Minnesota joins U.S. Climate Alliance, pledging itself to Paris Accord targets

Minnesota and eight other states, along with Puerto Rico, joined the U.S. Climate Alliance Monday, pledging to uphold targets outlined in the Paris Climate Accord after President Donald Trump decided to pull out of the agreement last week.

Connecticut, Delaware, Hawaii, Massachusetts, Minnesota, Oregon, Rhode Island, Vermont, Virginia and Puerto Rico joined the original three members--Washington, New York and California--in recommitting their states to reduce carbon emissions by 26-to-28 percent from 2005 levels and honoring the now-overhauled federal Clean Power Plan. 

"President Trump’s withdrawal will cause serious damage to our environment and our economy," Minnesota Governor Mark Dayton said. "Nevertheless, Minnesota and other states will show the world what we can achieve by working together to conserve energy, to use cleaner and renewable energy, and to leave a livable planet to our children and grandchildren."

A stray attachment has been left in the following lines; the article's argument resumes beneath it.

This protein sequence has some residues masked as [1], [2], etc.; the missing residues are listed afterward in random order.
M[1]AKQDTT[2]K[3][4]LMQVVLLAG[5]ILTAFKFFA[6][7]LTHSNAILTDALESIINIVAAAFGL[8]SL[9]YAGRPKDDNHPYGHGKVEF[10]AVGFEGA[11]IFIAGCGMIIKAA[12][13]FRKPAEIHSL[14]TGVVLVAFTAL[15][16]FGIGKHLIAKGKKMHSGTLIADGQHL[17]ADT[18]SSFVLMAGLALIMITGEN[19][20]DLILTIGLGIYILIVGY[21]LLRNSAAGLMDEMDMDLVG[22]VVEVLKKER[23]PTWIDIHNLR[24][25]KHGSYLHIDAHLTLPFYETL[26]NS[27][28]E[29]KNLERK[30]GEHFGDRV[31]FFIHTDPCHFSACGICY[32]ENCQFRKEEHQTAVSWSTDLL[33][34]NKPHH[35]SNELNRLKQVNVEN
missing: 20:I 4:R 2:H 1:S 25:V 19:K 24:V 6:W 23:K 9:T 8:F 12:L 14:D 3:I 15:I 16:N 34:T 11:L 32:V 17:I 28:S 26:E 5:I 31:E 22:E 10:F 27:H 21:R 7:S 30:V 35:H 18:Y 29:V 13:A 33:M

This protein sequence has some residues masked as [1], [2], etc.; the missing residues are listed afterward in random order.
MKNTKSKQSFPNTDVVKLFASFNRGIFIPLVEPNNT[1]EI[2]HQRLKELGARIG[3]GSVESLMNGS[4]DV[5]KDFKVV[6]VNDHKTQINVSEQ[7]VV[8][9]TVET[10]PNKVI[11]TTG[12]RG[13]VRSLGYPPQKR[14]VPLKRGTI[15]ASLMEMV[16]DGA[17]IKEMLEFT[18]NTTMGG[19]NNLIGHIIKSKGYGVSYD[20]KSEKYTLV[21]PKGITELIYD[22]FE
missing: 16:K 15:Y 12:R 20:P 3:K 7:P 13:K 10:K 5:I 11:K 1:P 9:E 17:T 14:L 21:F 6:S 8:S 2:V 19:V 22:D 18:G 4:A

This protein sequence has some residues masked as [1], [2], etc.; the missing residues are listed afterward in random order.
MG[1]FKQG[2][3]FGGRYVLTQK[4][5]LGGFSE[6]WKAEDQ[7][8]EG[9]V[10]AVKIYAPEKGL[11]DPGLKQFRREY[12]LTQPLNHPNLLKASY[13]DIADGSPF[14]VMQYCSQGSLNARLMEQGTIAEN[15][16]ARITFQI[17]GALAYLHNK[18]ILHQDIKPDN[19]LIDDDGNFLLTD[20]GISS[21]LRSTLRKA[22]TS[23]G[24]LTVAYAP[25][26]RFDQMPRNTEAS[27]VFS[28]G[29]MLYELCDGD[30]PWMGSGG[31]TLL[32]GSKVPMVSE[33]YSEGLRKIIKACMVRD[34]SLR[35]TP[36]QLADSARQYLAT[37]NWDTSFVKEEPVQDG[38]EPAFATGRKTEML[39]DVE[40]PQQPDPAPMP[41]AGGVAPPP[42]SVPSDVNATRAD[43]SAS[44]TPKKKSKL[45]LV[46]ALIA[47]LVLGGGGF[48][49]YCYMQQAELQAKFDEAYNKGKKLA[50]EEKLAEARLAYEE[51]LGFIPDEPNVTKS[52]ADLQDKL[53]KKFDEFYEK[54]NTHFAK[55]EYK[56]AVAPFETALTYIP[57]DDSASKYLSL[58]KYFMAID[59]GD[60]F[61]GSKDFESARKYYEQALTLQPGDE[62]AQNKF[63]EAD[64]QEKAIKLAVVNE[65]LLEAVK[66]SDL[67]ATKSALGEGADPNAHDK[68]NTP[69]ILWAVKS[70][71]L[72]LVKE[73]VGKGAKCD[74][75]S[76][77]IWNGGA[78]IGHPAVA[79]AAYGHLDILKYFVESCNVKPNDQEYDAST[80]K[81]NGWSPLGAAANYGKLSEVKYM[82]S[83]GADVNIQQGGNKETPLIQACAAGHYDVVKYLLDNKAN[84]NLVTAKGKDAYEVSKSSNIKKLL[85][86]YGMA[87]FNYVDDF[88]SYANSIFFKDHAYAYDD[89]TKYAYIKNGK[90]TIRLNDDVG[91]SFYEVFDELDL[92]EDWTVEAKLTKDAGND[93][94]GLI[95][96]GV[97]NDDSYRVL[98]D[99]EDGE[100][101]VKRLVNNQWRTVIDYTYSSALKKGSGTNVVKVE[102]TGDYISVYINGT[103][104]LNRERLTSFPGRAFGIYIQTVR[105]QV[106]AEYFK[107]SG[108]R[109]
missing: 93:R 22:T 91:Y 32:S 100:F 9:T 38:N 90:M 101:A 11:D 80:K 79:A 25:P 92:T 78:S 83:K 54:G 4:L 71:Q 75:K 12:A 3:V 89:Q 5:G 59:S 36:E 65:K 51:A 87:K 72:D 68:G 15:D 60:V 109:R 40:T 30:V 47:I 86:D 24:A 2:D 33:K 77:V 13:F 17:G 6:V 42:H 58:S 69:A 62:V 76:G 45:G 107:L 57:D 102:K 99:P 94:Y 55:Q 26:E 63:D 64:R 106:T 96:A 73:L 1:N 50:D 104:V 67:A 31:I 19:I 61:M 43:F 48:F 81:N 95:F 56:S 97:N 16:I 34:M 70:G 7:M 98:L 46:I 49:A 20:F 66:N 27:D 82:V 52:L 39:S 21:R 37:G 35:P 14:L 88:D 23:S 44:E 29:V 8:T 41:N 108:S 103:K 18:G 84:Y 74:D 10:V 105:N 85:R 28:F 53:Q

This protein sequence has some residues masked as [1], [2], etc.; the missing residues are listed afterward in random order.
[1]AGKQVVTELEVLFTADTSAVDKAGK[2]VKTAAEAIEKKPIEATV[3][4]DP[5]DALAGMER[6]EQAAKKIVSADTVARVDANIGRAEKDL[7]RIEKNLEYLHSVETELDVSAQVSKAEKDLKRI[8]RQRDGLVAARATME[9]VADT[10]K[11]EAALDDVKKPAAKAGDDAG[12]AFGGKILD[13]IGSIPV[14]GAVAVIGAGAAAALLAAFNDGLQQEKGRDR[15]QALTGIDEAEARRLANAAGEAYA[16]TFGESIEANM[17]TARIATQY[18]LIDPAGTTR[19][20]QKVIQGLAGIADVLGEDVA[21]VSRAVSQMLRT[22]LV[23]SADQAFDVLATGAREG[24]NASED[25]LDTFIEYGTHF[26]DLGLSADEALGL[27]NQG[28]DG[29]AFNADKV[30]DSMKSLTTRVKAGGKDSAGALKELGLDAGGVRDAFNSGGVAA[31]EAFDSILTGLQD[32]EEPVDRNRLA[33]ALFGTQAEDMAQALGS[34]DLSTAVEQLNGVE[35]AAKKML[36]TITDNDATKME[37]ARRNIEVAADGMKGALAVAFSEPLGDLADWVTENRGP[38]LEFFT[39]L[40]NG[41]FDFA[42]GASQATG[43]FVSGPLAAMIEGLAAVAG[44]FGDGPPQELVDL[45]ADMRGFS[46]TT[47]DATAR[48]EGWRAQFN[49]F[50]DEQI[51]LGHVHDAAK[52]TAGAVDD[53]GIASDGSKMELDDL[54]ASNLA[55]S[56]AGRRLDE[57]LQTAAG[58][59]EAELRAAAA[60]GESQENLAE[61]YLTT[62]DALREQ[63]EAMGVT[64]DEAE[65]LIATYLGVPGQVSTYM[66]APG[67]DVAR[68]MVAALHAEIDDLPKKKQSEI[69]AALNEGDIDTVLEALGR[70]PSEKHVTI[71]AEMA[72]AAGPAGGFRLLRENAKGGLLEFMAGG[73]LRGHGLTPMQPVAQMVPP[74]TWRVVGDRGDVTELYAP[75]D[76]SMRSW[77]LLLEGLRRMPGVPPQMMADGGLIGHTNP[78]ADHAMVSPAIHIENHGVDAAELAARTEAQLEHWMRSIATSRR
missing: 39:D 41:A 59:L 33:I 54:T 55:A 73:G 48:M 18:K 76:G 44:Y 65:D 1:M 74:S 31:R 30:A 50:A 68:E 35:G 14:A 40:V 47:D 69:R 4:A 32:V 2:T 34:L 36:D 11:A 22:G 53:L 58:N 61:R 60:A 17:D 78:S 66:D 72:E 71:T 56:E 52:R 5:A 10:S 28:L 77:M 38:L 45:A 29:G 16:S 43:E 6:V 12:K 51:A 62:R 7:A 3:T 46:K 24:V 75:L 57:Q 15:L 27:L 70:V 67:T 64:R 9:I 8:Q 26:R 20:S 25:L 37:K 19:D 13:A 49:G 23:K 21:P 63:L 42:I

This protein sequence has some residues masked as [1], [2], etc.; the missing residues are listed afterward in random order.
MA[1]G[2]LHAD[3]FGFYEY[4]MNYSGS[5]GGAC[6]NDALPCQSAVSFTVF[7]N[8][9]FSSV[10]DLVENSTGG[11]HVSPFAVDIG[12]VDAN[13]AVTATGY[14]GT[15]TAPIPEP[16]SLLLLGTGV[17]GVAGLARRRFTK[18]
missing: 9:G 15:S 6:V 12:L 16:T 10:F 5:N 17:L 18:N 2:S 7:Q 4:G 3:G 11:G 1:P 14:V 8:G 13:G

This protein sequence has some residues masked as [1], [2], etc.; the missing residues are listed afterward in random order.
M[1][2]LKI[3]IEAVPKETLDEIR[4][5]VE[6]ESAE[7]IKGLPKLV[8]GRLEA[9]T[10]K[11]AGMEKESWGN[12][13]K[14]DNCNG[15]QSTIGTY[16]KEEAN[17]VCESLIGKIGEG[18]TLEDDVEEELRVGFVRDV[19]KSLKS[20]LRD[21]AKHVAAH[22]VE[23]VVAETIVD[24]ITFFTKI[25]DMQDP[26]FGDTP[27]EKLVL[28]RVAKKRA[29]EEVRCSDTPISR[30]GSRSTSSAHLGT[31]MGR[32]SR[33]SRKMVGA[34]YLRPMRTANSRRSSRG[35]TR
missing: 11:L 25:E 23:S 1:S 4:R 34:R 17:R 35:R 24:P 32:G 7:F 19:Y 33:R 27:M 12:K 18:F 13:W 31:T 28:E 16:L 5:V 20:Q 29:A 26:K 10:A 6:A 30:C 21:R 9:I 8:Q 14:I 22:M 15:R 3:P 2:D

The details of this new agreement have not been decided upon.

Experts in constitutional law question how the new compact will operate in practice, given the fact that the federal government maintains control over interstate commerce and the constitution bars states from entering into agreements with each other wihtout the permission of congress.

From the Interstate Compacts Clause of the United States Constitution: "No state … may enter into any Agreement or Compact with another State, or with a foreign power ... without the consent of Congress."

The original Paris Accord featured a non-binding agreement with no enforcement mechanism, which experts say would not violate the constitution if entered into by individual states. Any other form might subject the new U.S. Climate Alliance to legal challenge.